Ben Affleck’s 'Live By Night' breaks unwanted box office record
Gangster film suffered record third-week screen count drop in US.
Ben Affleck gangster film Live By Night had the biggest third-week drop in cinema screens since records began, according to Box Office Mojo.
The site records the third week drop in cinema screens for wide releases in the US. Live By Night is number one in their chart (which goes back to 1982), dropping from 2,822 screens in week two to just 163 in week three, a loss of 2,659 screens.
The film was on limited release for three weeks before expanding to a wide release.
The next film on the list is Eddie Murphy comedy Meet Dave, which dropped from 3,011 screens to 488 screens in 2008. Third is Hardcore Henry, which declined from 3,015 screens to 519 screens last year.
Paul Dergarabedian, senior media analyst at ComScore, commented on the sharp drop: “Every movie is negotiated separately. [But] the two-week window is a significant thing. When we ran our numbers, the third week is the tipping point for many movies.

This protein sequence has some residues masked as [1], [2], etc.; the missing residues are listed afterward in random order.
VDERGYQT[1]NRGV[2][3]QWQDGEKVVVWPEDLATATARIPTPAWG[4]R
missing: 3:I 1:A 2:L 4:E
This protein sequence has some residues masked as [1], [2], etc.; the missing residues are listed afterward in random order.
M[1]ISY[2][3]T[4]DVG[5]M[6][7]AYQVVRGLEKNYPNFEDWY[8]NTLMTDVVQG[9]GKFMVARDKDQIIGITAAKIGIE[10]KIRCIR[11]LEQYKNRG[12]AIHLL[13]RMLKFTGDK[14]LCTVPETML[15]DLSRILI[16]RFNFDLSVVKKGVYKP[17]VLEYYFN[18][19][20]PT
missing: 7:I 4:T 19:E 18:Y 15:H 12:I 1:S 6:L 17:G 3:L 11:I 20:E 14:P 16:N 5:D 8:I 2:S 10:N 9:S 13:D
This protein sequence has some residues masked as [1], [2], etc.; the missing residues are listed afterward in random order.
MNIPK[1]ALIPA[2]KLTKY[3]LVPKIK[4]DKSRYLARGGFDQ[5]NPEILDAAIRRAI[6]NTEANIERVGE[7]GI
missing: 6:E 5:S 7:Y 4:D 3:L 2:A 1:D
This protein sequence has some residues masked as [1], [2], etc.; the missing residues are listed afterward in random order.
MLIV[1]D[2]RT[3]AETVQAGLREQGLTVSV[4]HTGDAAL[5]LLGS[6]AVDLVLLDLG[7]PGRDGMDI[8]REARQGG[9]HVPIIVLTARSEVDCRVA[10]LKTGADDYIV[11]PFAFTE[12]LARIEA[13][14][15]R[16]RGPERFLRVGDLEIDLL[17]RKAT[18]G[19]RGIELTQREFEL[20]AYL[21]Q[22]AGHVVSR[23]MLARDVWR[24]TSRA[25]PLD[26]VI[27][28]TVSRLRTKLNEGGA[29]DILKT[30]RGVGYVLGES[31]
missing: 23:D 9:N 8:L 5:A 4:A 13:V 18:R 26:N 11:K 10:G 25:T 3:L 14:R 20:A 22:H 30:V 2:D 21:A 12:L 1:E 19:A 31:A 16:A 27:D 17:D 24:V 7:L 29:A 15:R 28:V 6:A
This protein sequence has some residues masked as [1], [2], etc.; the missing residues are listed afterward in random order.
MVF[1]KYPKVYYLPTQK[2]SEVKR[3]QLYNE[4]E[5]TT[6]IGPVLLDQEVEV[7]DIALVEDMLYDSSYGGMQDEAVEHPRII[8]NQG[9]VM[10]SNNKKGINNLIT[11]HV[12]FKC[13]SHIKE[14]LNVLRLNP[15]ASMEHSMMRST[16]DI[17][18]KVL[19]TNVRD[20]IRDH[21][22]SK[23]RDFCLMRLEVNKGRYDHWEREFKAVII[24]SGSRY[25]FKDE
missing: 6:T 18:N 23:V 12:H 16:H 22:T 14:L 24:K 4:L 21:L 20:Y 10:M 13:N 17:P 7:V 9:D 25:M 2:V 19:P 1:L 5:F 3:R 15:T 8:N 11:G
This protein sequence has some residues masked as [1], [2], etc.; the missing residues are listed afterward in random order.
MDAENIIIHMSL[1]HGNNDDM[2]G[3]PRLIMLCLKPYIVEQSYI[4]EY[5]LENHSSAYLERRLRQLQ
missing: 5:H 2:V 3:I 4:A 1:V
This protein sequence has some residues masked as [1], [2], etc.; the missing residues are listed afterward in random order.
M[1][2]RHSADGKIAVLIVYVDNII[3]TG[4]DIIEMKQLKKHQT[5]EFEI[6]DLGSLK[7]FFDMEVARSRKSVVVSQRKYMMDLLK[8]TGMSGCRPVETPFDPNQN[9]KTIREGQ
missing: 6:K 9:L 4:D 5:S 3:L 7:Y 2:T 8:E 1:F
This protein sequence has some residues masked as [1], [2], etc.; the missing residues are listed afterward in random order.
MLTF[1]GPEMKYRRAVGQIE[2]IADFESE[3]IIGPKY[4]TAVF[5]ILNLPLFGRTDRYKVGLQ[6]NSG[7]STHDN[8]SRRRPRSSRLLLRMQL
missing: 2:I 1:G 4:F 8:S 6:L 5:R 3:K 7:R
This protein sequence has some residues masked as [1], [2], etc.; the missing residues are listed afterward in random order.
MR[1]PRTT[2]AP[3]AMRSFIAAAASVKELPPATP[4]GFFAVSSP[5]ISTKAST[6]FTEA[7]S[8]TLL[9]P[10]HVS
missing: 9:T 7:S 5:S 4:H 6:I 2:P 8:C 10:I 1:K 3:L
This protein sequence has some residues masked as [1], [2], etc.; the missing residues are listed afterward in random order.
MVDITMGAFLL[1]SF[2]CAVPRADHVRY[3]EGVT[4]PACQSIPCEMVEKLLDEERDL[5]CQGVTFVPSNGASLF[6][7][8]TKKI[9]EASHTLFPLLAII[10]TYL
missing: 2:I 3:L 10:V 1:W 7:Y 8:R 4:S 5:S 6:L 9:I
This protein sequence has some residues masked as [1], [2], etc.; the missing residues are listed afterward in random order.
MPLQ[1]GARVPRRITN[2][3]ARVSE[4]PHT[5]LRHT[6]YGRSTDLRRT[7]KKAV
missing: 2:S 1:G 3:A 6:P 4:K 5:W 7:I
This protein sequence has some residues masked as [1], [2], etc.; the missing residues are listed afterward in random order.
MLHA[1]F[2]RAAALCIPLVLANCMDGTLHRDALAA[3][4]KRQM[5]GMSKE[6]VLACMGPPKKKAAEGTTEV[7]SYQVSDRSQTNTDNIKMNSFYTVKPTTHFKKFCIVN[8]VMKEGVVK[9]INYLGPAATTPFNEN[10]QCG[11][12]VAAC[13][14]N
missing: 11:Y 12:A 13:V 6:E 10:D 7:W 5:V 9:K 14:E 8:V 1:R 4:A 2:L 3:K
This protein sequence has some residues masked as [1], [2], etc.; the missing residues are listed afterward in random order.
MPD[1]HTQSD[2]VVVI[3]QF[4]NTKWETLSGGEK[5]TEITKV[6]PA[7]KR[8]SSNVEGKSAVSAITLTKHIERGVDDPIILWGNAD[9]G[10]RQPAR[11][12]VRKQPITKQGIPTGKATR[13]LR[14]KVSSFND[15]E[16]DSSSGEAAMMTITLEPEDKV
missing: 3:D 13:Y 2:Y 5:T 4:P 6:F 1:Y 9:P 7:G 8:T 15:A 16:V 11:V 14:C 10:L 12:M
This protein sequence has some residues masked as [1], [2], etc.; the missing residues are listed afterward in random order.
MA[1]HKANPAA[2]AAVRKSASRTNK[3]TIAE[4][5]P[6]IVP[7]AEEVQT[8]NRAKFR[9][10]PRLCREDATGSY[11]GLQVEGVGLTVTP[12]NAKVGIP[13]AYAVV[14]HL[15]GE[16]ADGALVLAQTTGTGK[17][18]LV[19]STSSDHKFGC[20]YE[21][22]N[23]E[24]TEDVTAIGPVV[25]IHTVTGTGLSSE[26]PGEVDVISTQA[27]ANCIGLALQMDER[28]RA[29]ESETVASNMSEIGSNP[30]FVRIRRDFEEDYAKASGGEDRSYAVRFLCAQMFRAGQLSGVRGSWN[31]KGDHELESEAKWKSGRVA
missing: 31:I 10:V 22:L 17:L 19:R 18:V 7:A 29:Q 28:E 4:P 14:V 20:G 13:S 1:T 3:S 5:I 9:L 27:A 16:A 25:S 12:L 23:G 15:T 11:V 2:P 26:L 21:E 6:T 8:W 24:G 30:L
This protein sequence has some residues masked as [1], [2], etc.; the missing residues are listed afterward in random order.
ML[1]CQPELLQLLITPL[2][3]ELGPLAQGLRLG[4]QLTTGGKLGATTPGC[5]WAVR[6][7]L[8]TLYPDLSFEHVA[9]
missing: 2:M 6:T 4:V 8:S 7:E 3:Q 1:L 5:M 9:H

“After a couple of weeks if the movie isn’t playing very strongly, then there is the option for theatres to go to the studio and say look, ‘we need to free up some shelf space here’. With the first couple of weeks generally they’re not going to have much wiggle room.”
He continued: “[Live By Night] was a big drop. Think about it though, Warner Bros. has some big films coming up, they have Wonder Woman, Justice League, so none of this happens without the cooperation of the studio.”
Drastically reducing the number of screens a movie plays on could also indicate a quicker transition to the small screen, said Dergarabedian.
“For some studios it may be more advantageous - if a movie is played out after three weeks - to get it on home video quicker and get that revenue stream coming in from the small screen. Sometimes it’s the smarter move to shorten the theatrical window.”
Live By Night, which Affleck starred in and directed, has underperformed at the box office, making $10m in the US and $18.9m worldwide.
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